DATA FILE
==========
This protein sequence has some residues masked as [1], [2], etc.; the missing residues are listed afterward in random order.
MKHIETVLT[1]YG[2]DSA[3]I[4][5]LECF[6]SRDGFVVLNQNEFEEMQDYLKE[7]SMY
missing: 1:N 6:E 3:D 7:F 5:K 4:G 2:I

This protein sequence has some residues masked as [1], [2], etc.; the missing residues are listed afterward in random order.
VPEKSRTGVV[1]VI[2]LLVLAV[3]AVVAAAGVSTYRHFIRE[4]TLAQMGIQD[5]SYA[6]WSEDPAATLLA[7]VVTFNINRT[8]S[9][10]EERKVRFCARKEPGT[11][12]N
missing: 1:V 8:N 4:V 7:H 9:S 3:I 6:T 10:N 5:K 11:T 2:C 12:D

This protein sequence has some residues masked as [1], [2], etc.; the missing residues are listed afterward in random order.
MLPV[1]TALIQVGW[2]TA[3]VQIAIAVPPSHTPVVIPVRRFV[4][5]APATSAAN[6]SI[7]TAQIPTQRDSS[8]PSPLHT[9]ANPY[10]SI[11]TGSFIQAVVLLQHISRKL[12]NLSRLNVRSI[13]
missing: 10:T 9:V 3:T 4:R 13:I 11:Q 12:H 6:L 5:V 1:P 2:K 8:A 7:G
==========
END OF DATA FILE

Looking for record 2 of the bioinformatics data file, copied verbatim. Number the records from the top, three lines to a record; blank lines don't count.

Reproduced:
This protein sequence has some residues masked as [1], [2], etc.; the missing residues are listed afterward in random order.
VPEKSRTGVV[1]VI[2]LLVLAV[3]AVVAAAGVSTYRHFIRE[4]TLAQMGIQD[5]SYA[6]WSEDPAATLLA[7]VVTFNINRT[8]S[9][10]EERKVRFCARKEPGT[11][12]N
missing: 1:V 8:N 4:V 7:H 9:S 3:I 6:T 10:N 5:K 11:T 2:C 12:D